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CD Selections
3:55 pm
Tue October 29, 2013

Mark Pinto Suggests: Pianist Michael Landrum's NOCTURNES

A little night music, please. Actually, there's a lot of it to enjoy on this beautifully conceived and performed two-disc set dedicated to the art of the piano nocturne. The French word means "nocturnal" or "of the night."  Though far from being lullabies, these single movement miniatures typically do begin and end softly and reflectively. But like an evening’s sleep interrupted by a bad dream or bout of insomnia, there is often much restlessness and turmoil within.
   

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Now Is the Time
10:32 pm
Sat October 26, 2013

Around Halloween on Now Is the Time

from Dan Visconti: Drift of Rainbows

The spirit of Halloween hovers over Now Is the Time, Sunday, October 27th at 10 pm. Strings, bells, melodicas softly accompany waning desert sunlight: such is Drift of Rainbows by Dan Visconti. William Moylan's setting of the Yeats poem The Stolen Child tells an Erlkönig-like story: "Come away, O human child! / To the waters and the wild / With a faery, hand in hand, / For the world's more full of weeping than you can understand."

Benjamin Broening processes out-takes of recordings over and over until they sound hardly electronic anymore, but more, perhaps, like ghosts, in Traces (ii). Acoustically to Shake the Tree is Robert Carl's business at hand—for piano four-hands—and the fruit from the overtone series brilliantly litters his landscape. And William Bolcom wraps the program with one of his fortes in the Graceful Ghost Rag.

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Now Is the Time
11:40 am
Sat October 19, 2013

Inspired by Bach on Now Is the Time

from Mark Hagerty: Cello Suite 2

J. S. Bach continues to illuminate us, on Now Is the Time, Sunday, October 20th at 10 pm. The Cello Suite 2 of Mark Hagerty does not ape the suites of the great master, but rather is lit from within by the spirit of Bach. It's a large-breathed, optimistic suite, given a luminous reading by Douglas McNames.

The third Quintet for Winds by David Maslanka is so dedicated to the spirit of Bach, that even a chorale confidently unfurling in its midst is caught up in the spirit—though it's an original tune. Still, quotes and feints abound, and the deft handling of these chamber forces not only warmly counterpoises Hagerty's solo cello suite, it introduces us to an appreciation for Maslanka, for Bach, and for the never-dying muse illuminating all music of good will.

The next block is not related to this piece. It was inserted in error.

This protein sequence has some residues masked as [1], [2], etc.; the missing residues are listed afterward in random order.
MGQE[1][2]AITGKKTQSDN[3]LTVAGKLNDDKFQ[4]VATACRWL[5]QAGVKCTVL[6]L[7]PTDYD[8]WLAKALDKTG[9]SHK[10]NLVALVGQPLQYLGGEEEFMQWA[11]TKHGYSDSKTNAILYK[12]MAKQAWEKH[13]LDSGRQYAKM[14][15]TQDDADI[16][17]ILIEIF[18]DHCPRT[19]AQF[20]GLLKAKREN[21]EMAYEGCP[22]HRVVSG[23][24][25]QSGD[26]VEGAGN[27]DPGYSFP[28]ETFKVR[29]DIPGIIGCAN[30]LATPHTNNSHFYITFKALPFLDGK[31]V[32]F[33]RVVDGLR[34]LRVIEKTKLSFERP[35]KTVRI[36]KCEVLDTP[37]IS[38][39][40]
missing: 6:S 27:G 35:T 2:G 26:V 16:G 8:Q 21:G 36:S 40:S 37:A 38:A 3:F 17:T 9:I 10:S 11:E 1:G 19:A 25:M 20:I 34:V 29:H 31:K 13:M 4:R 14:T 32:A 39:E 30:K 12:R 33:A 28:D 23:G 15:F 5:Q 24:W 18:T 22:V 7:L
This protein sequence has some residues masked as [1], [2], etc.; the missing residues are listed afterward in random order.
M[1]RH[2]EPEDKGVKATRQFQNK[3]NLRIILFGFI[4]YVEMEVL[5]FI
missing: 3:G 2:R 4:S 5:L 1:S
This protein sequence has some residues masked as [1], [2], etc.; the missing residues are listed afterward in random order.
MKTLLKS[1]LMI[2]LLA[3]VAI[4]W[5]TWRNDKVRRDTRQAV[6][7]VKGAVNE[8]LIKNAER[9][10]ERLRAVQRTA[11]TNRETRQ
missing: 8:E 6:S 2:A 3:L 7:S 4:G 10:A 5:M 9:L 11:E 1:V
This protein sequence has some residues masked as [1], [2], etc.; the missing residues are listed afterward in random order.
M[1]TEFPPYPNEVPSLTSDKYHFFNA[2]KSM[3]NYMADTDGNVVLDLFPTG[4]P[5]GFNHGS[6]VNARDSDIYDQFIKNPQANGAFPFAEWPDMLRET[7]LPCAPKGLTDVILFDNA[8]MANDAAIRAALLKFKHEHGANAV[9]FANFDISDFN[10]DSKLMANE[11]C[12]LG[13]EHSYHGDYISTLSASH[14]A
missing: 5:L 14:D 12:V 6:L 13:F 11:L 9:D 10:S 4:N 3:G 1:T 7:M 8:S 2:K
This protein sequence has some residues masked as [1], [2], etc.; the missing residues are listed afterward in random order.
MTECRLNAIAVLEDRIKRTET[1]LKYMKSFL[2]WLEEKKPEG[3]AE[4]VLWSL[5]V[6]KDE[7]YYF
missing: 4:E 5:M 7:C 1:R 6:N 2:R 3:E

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Now Is the Time
9:51 pm
Sat October 12, 2013

Rumors on Now Is the Time

Nazca drawing in Peru

from Harold Meltzer: Rumors

There are journeys and rumors of journeys on Now Is the Time, Sunday, October 13th at 10 pm. Harold Meltzer's Rumors is for one flutist and four flutes: piccolo, C flute, alto, and bass. He envisions a drum set, the breathing of conspiracies (con spirare, to breathe together), and an old man on a bench in Italy trying to remember a children's song.

Sergio Cervetti pictures Peru's desert drawings in Nazca for string orchestra. Seen from the air, they could be monkeys, spiders, hummingbirds, or extraterrestrials, but whatever they are, the music is rich and inviting. As is Elegant Journey with Stopping Points of Interest, using the drawn, or graphic, notation that Robert Moran was employing in the ’60s. He revised this for solo organ, and we hear the European premiere from 2009.

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Now Is the Time
5:03 pm
Sun October 6, 2013

Turn Me Loose on Now Is the Time

Terry Riley

from Terry Riley: Be Kind to One Another (Rag)

There's the unlikeliest motion on Now Is the Time, Sunday, October 6th at 10 pm. Kristjan Järvi conducts a live, rip-snortin' Roadrunner, a movement from the Chamber Symphony of John Adams. Singer-songwriter Gillian Welch's dark-edged Americana is on beautiful display in My Morphine, especially in this atomized arrangement by William Anderson of the Anderson-Fader guitar duo.

That leads nicely into the saxophone-and-piano Sleep Without Dreams, a lyrical work of Michael Jon Fink, and Dmitri Tymoczko's early string quartet This Picture Seems to Move. Andy Teirstein somehow combines into a piano trio Old West saloonery and the ecstatic mysticism of the dancing Rebbe, Baal Shem Tov, in Turn Me Loose.

Finally, for solo piano, is Terry Riley's answer to Sarah Cahill's request for music about either war or peace. He was "noodling around" on the piano one night, and his grandchildren asked him to keep playing this one bit. He did; it became Be Kind to One Another (Rag).

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CD Selections
11:13 pm
Sun September 29, 2013

Kile Smith Suggests: THRUM, the Minneapolis Guitar Quartet

Kile Smith's review of Thrum, with music examples

From the opening moments of its recent CD Thrum, the Minneapolis Guitar Quartet throws its cards on the table. Attitude and refined sound are the driving forces here. Even the first percussive beats that herald the strut through Harlem—the first movement of Daniel Bernard Roumain’s Ghetto Strings—are nuanced, a combination of tap, stroke, and pound. This is delicious playing.